If some of you are new to baking, you may not be familiar with all the "baking terms" that people, or myself, may use. In this post I decided to go through some popular ones and explain exactly what they all mean. If you familiarize yourself with these terms, you'll find reading recipes to be so much easier and then, of course, more fun.
Sift We use the term "sifted" all the time. For example, "85 g. organic Dutch cocoa, sifted". You will see this term used most when talking about powdered sugar, cocoa and flour. If you don't have a Sifter, it is a great baking tool that you must go out and get, and they are very inexpensive. If you don't have one, you could use a mesh strainer in a pinch. Sifting your dry ingredients helps remove any clumps and it will make your batter or frosting smooth. If you have had powdered sugar or cocoa in your pantry for a little while, it can tend to clump depending on your climate. Sifting it will help break up all those clumps. This will prevent any clumps of powdered sugar or flour from not incorporating completely into your recipe. Sometimes when you have clumps, you'll want to keep mixing in order to combine them, but that can make you over mix. That's why sifting certain dry ingredients is very important. If you don't have a sifter and you're going to purchase one, I highly recommend buying the old fashioned kind with the turn and crank option instead of the newer ones that you can click or pinch. I have tried both and found the older models tend to last longer. I have the same sifter at the bake shop that I grew up baking with.
Cream the Butter When a recipe says to "cream the butter" or cream the butter and sugar, that means mix on low until the butter is smooth and there are no chunks at all. You want to keep mixing (or stirring) on low and not turn it up to high because you can over mix it this way. If you are creaming butter for anything, your butter should be soft to begin with. We use this technique in almost all of our cookies.
Cube the Butter If you're making pie dough or certain kinds of shortbread, a recipe may ask to cube cold butter. That just means to cut it in cubes, as small as you can. I like to cut each stick of butter in half, and then in half again. Then cut those long pieces into small tiny squares.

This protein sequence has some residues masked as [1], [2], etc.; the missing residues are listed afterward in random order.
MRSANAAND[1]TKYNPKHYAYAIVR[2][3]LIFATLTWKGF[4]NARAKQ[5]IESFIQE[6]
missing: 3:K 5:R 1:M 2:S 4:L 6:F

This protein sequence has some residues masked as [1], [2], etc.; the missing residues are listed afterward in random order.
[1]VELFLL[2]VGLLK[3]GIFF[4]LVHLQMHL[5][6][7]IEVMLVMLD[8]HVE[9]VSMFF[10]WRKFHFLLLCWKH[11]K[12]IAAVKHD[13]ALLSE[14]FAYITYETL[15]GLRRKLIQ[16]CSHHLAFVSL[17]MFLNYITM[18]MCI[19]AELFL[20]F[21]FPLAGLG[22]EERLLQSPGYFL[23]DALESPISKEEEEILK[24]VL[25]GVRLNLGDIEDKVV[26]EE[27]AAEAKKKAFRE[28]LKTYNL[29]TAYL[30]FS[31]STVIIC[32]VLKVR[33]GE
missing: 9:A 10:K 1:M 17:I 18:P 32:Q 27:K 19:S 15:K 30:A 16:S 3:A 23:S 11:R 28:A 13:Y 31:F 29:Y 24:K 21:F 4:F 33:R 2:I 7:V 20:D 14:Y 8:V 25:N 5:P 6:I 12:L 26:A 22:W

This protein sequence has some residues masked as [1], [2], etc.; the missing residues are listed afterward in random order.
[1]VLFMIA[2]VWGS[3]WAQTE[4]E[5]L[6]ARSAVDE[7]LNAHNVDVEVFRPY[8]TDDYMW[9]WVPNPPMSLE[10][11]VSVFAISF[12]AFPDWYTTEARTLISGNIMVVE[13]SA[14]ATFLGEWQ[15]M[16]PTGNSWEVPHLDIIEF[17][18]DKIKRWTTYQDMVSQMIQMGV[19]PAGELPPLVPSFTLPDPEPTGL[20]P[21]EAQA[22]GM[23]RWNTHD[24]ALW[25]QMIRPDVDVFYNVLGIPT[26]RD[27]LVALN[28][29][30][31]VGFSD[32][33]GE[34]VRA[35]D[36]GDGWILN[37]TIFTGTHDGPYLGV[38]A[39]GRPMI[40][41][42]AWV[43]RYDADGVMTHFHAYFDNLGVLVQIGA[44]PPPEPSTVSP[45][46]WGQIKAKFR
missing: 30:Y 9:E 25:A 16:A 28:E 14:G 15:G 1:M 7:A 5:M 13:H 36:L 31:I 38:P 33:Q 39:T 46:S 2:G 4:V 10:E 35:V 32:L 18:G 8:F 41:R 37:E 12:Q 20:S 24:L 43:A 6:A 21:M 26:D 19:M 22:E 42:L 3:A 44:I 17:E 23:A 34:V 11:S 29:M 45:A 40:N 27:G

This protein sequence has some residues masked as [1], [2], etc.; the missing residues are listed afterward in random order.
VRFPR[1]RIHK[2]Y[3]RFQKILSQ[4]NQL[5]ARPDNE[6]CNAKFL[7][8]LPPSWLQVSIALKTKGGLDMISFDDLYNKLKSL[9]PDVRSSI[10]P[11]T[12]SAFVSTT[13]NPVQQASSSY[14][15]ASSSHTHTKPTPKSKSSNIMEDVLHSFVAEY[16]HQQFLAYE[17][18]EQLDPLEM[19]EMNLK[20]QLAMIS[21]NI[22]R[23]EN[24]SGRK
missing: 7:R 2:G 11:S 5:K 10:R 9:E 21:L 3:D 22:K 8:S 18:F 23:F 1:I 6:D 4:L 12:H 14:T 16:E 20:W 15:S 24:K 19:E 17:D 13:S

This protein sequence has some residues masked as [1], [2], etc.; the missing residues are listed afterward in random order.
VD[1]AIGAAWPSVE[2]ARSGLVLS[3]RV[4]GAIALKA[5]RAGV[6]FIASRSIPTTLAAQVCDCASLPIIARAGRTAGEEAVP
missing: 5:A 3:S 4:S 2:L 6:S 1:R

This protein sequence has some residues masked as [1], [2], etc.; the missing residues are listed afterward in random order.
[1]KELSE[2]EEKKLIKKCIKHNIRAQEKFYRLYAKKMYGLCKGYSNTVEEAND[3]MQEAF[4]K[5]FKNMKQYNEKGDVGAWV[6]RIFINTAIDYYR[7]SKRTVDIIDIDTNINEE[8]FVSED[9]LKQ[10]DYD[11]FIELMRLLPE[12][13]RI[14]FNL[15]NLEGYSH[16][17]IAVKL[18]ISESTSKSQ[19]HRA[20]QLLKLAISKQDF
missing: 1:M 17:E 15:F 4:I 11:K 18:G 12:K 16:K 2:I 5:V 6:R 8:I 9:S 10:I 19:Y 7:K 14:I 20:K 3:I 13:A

Whip the Butter If a recipe says to whip the butter, that means you will whip it using your stand mixer with paddle attachment or whisk (or even a hand mixer). Start on low and then whip on high so that you add air into the butter and it also creates more volume. You should whip butter for at least 1 minute or until you notice it is light and fluffy, and it helps to scrape down the sides of your bowl a few times to get all the butter stuck on the sides so it all gets whipped. We use this technique all the time when making buttercream frosting.
Stiff Peaks If a recipe says to whip until you have stiff peaks, it's probably talking about egg whites. This means to whisk eggs whites on low and gradually increase speed to high until you have "stiff peaks". The egg whites are considered stiff when they stick straight up in the bowl and don't fall over, or if you hold your whisk and they don't droop or move. Just like the photo below.
If a recipe says to beat eggs, that just means to stir them up with a whisk or a fork even so you break the yolks and you have a yellow liquid. Think if you were going to make scrambled eggs, you beat the eggs before adding to the pan.
Double Boiler A double boiler is an actual kitchen tool you can purchase. But, it's also really easy to just make one by using a pot and bowl. This is what I do at the bake shop and it works just fine. When creating your own double boiler, you need a pot and a heat proof bowl (such as metal or glass). You fill up the pot with water, then place the bowl over the top. But, the bowl should not be touching the water, so your pot should only be about half full. Turn your stove top to high heat and once the water is boiling below, you have a double boiler. This is common for melting chocolate.